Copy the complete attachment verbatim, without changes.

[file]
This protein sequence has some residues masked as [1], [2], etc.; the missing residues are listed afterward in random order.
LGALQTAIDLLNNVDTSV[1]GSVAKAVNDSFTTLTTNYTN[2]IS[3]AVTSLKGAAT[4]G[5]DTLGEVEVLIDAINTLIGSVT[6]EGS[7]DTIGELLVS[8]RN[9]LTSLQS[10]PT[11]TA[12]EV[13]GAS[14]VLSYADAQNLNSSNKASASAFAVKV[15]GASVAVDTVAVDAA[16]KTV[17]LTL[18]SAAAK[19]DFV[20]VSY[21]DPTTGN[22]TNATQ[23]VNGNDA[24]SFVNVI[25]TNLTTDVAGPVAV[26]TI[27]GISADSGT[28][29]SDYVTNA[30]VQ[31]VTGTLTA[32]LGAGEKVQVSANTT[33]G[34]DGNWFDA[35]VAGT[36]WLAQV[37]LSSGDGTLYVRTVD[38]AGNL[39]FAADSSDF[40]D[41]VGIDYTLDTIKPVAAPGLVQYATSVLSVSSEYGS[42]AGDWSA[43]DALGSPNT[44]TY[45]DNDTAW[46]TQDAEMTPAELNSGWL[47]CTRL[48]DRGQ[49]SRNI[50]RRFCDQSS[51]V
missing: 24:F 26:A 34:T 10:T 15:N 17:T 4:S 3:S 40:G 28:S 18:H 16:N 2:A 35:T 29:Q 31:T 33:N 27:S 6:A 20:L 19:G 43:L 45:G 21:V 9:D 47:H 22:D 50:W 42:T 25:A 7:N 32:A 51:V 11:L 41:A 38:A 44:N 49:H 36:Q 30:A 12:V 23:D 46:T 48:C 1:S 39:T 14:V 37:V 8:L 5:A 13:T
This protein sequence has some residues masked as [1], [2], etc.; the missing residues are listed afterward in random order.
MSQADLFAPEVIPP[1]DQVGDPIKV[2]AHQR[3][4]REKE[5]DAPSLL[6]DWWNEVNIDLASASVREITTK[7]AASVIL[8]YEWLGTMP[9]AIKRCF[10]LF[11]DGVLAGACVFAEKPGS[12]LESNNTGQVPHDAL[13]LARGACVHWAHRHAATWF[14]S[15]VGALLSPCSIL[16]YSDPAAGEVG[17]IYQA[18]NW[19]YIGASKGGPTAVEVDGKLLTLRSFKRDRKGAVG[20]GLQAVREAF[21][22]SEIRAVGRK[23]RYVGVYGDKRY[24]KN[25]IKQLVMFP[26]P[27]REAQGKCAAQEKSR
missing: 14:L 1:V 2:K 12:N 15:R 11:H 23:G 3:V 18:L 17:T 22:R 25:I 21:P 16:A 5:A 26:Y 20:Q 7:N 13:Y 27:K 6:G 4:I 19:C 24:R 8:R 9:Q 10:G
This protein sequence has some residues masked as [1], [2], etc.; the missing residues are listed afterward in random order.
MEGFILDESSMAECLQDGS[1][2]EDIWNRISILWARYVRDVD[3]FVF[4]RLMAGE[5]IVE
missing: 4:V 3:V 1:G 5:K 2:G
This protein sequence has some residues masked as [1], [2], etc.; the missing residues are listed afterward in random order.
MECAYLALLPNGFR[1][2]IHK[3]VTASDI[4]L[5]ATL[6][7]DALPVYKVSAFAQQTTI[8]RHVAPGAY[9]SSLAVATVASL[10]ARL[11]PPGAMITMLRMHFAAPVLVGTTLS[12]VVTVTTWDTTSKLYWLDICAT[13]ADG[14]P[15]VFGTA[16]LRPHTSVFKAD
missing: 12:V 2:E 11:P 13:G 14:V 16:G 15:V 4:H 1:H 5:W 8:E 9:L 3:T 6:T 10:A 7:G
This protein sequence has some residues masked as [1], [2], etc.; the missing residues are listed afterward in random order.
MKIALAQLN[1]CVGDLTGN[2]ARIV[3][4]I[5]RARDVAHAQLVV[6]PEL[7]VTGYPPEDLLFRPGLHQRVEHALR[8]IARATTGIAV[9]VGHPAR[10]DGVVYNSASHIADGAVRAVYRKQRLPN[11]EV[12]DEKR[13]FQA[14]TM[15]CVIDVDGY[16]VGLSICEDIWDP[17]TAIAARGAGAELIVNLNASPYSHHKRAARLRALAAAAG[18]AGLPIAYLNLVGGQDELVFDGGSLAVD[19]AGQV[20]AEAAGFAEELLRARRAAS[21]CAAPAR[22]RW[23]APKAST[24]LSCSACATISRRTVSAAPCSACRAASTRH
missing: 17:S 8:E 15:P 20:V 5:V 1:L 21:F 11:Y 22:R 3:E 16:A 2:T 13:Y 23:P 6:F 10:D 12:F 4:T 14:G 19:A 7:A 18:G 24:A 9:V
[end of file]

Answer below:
This protein sequence has some residues masked as [1], [2], etc.; the missing residues are listed afterward in random order.
LGALQTAIDLLNNVDTSV[1]GSVAKAVNDSFTTLTTNYTN[2]IS[3]AVTSLKGAAT[4]G[5]DTLGEVEVLIDAINTLIGSVT[6]EGS[7]DTIGELLVS[8]RN[9]LTSLQS[10]PT[11]TA[12]EV[13]GAS[14]VLSYADAQNLNSSNKASASAFAVKV[15]GASVAVDTVAVDAA[16]KTV[17]LTL[18]SAAAK[19]DFV[20]VSY[21]DPTTGN[22]TNATQ[23]VNGNDA[24]SFVNVI[25]TNLTTDVAGPVAV[26]TI[27]GISADSGT[28][29]SDYVTNA[30]VQ[31]VTGTLTA[32]LGAGEKVQVSANTT[33]G[34]DGNWFDA[35]VAGT[36]WLAQV[37]LSSGDGTLYVRTVD[38]AGNL[39]FAADSSDF[40]D[41]VGIDYTLDTIKPVAAPGLVQYATSVLSVSSEYGS[42]AGDWSA[43]DALGSPNT[44]TY[45]DNDTAW[46]TQDAEMTPAELNSGWL[47]CTRL[48]DRGQ[49]SRNI[50]RRFCDQSS[51]V
missing: 24:F 26:A 34:T 10:T 15:N 17:T 4:S 3:S 40:G 28:S 18:H 16:N 2:A 35:T 29:Q 31:T 33:N 27:S 6:A 20:L 19:G 43:L 45:G 21:V 9:D 47:H 22:D 50:W 42:T 25:A 7:N 32:A 51:V 11:L 41:A 38:A 44:N 49:H 36:Q 30:A 12:V 23:D 46:T 48:C 1:S 39:T 14:V 37:V 8:L 5:A 13:T
This protein sequence has some residues masked as [1], [2], etc.; the missing residues are listed afterward in random order.
MSQADLFAPEVIPP[1]DQVGDPIKV[2]AHQR[3][4]REKE[5]DAPSLL[6]DWWNEVNIDLASASVREITTK[7]AASVIL[8]YEWLGTMP[9]AIKRCF[10]LF[11]DGVLAGACVFAEKPGS[12]LESNNTGQVPHDAL[13]LARGACVHWAHRHAATWF[14]S[15]VGALLSPCSIL[16]YSDPAAGEVG[17]IYQA[18]NW[19]YIGASKGGPTAVEVDGKLLTLRSFKRDRKGAVG[20]GLQAVREAF[21][22]SEIRAVGRK[23]RYVGVYGDKRY[24]KN[25]IKQLVMFP[26]P[27]REAQGKCAAQEKSR
missing: 14:L 1:V 2:K 12:N 15:R 11:H 23:G 3:V 18:L 17:T 22:R 25:I 21:P 16:A 5:A 26:Y 20:Q 7:N 13:Y 27:K 6:G 4:I 19:C 24:R 8:R 9:Q 10:G
This protein sequence has some residues masked as [1], [2], etc.; the missing residues are listed afterward in random order.
MEGFILDESSMAECLQDGS[1][2]EDIWNRISILWARYVRDVD[3]FVF[4]RLMAGE[5]IVE
missing: 4:V 3:V 1:G 5:K 2:G
This protein sequence has some residues masked as [1], [2], etc.; the missing residues are listed afterward in random order.
MECAYLALLPNGFR[1][2]IHK[3]VTASDI[4]L[5]ATL[6][7]DALPVYKVSAFAQQTTI[8]RHVAPGAY[9]SSLAVATVASL[10]ARL[11]PPGAMITMLRMHFAAPVLVGTTLS[12]VVTVTTWDTTSKLYWLDICAT[13]ADG[14]P[15]VFGTA[16]LRPHTSVFKAD
missing: 12:V 2:E 11:P 13:G 14:V 16:G 15:V 4:H 1:H 5:W 8:E 9:L 3:T 6:T 10:A 7:G
This protein sequence has some residues masked as [1], [2], etc.; the missing residues are listed afterward in random order.
MKIALAQLN[1]CVGDLTGN[2]ARIV[3][4]I[5]RARDVAHAQLVV[6]PEL[7]VTGYPPEDLLFRPGLHQRVEHALR[8]IARATTGIAV[9]VGHPAR[10]DGVVYNSASHIADGAVRAVYRKQRLPN[11]EV[12]DEKR[13]FQA[14]TM[15]CVIDVDGY[16]VGLSICEDIWDP[17]TAIAARGAGAELIVNLNASPYSHHKRAARLRALAAAAG[18]AGLPIAYLNLVGGQDELVFDGGSLAVD[19]AGQV[20]AEAAGFAEELLRARRAAS[21]CAAPAR[22]RW[23]APKAST[24]LSCSACATISRRTVSAAPCSACRAASTRH
missing: 17:S 8:E 15:P 20:V 5:V 1:L 21:F 11:Y 22:R 3:E 16:A 2:T 13:Y 23:P 6:F 10:D 12:F 4:T 14:G 19:A 7:A 18:G 24:A 9:V